When collecting valuable items, there are always dodgy sellers you need to avoid. Some eBay sellers use tricks like shill-bidding and short-selling to make bigger profits, and this is no less prevalent in vintage toys and vintage R/C, than any other area of collectible.
Here are some very simple tips to help you avoid these two dimwitted eBay scams, which are common among vintage R/C items, and probably common among a lot of other vintage toys as well.
While less well-known to most backyard R/C drivers than Tamiya, Kyosho was another Japanese icon of 1980s R/C modelling who created a range of stunning, high-end, kit-based vehicles in their heyday – often with a race-winning edge.
Like Tamiya, original examples of their early R/C models are now highly sought after by collectors.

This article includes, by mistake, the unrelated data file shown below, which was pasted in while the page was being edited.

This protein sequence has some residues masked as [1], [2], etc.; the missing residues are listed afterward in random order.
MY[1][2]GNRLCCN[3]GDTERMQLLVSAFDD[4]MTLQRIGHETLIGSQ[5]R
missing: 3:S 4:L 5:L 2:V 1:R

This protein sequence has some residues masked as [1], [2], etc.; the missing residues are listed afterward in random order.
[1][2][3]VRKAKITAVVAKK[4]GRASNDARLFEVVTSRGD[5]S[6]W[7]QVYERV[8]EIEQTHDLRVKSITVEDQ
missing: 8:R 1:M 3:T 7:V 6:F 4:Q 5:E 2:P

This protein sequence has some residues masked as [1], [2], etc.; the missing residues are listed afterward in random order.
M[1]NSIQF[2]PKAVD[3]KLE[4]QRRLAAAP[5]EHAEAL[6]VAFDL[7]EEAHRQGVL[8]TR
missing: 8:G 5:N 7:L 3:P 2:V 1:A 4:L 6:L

Some of those kits are now being remade as well, and the new models are different. So if you’re nostalgic for the original Kyosho models, here are some quick buying tips to help identify them.
When I first began buying things online in the late 1990s, I was amazed at how much ‘old stock’ there was in the world. Prior to eBay, I hadn’t imagined that any unbuilt vintage R/C car kits from the 1980s (or earlier) still existed, let alone that anyone would be able to find them.
Nearly 20 years later, the Internet is still a great source of vintage toy treasures. But inevitably the supply of unused ‘old stock’ out there, is in decline. And it’s only going to get harder to find things in the years ahead.
Many of the popular Tamiya R/C models we knew in the 1980s have been remade in recent years. But the remakes are quite different to the original ones.
If you are looking for an introduction to this subject, please see my earlier article A quick guide to Vintage vs Remake Tamiya R/C kits.
However, if you need some more detailed information about actual parts differences between vintage vs remake Tamiya R/C cars, this is the article for you.